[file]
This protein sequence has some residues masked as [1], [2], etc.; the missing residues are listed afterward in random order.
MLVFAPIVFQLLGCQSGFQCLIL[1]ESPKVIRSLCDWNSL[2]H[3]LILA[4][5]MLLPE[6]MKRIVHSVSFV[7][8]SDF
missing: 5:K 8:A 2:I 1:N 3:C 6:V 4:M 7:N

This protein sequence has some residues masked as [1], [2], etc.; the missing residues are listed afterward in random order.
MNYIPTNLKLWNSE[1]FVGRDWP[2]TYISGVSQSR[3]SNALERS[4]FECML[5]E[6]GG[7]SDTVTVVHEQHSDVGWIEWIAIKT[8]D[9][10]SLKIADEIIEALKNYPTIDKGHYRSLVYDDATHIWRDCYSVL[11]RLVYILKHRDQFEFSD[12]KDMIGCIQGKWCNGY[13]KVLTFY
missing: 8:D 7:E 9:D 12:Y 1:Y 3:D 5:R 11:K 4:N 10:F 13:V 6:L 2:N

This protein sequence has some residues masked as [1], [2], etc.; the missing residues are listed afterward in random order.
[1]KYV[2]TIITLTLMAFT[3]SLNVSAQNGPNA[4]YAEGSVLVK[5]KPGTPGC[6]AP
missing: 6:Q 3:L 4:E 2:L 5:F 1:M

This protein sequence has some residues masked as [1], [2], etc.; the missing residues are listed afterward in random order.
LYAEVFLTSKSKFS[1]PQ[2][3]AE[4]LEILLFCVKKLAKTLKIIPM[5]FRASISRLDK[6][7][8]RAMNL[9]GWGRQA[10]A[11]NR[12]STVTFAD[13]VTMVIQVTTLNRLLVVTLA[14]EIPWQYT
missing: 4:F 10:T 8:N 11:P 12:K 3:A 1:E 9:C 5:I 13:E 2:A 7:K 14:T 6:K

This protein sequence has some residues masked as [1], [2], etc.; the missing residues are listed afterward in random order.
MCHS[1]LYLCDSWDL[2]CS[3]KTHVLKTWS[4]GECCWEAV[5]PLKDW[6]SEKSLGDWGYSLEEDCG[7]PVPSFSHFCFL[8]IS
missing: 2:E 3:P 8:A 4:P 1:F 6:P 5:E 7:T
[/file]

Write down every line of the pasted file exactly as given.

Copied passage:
This protein sequence has some residues masked as [1], [2], etc.; the missing residues are listed afterward in random order.
MLVFAPIVFQLLGCQSGFQCLIL[1]ESPKVIRSLCDWNSL[2]H[3]LILA[4][5]MLLPE[6]MKRIVHSVSFV[7][8]SDF
missing: 5:K 8:A 2:I 1:N 3:C 6:V 4:M 7:N

This protein sequence has some residues masked as [1], [2], etc.; the missing residues are listed afterward in random order.
MNYIPTNLKLWNSE[1]FVGRDWP[2]TYISGVSQSR[3]SNALERS[4]FECML[5]E[6]GG[7]SDTVTVVHEQHSDVGWIEWIAIKT[8]D[9][10]SLKIADEIIEALKNYPTIDKGHYRSLVYDDATHIWRDCYSVL[11]RLVYILKHRDQFEFSD[12]KDMIGCIQGKWCNGY[13]KVLTFY
missing: 8:D 7:E 9:D 12:Y 1:Y 3:D 5:R 11:K 4:N 10:F 13:V 6:L 2:N

This protein sequence has some residues masked as [1], [2], etc.; the missing residues are listed afterward in random order.
[1]KYV[2]TIITLTLMAFT[3]SLNVSAQNGPNA[4]YAEGSVLVK[5]KPGTPGC[6]AP
missing: 6:Q 3:L 4:E 2:L 5:F 1:M

This protein sequence has some residues masked as [1], [2], etc.; the missing residues are listed afterward in random order.
LYAEVFLTSKSKFS[1]PQ[2][3]AE[4]LEILLFCVKKLAKTLKIIPM[5]FRASISRLDK[6][7][8]RAMNL[9]GWGRQA[10]A[11]NR[12]STVTFAD[13]VTMVIQVTTLNRLLVVTLA[14]EIPWQYT
missing: 4:F 10:T 8:N 11:P 12:K 3:A 1:E 9:C 5:I 13:E 2:A 7:K 14:T 6:K

This protein sequence has some residues masked as [1], [2], etc.; the missing residues are listed afterward in random order.
MCHS[1]LYLCDSWDL[2]CS[3]KTHVLKTWS[4]GECCWEAV[5]PLKDW[6]SEKSLGDWGYSLEEDCG[7]PVPSFSHFCFL[8]IS
missing: 2:E 3:P 8:A 4:P 1:F 6:P 5:E 7:T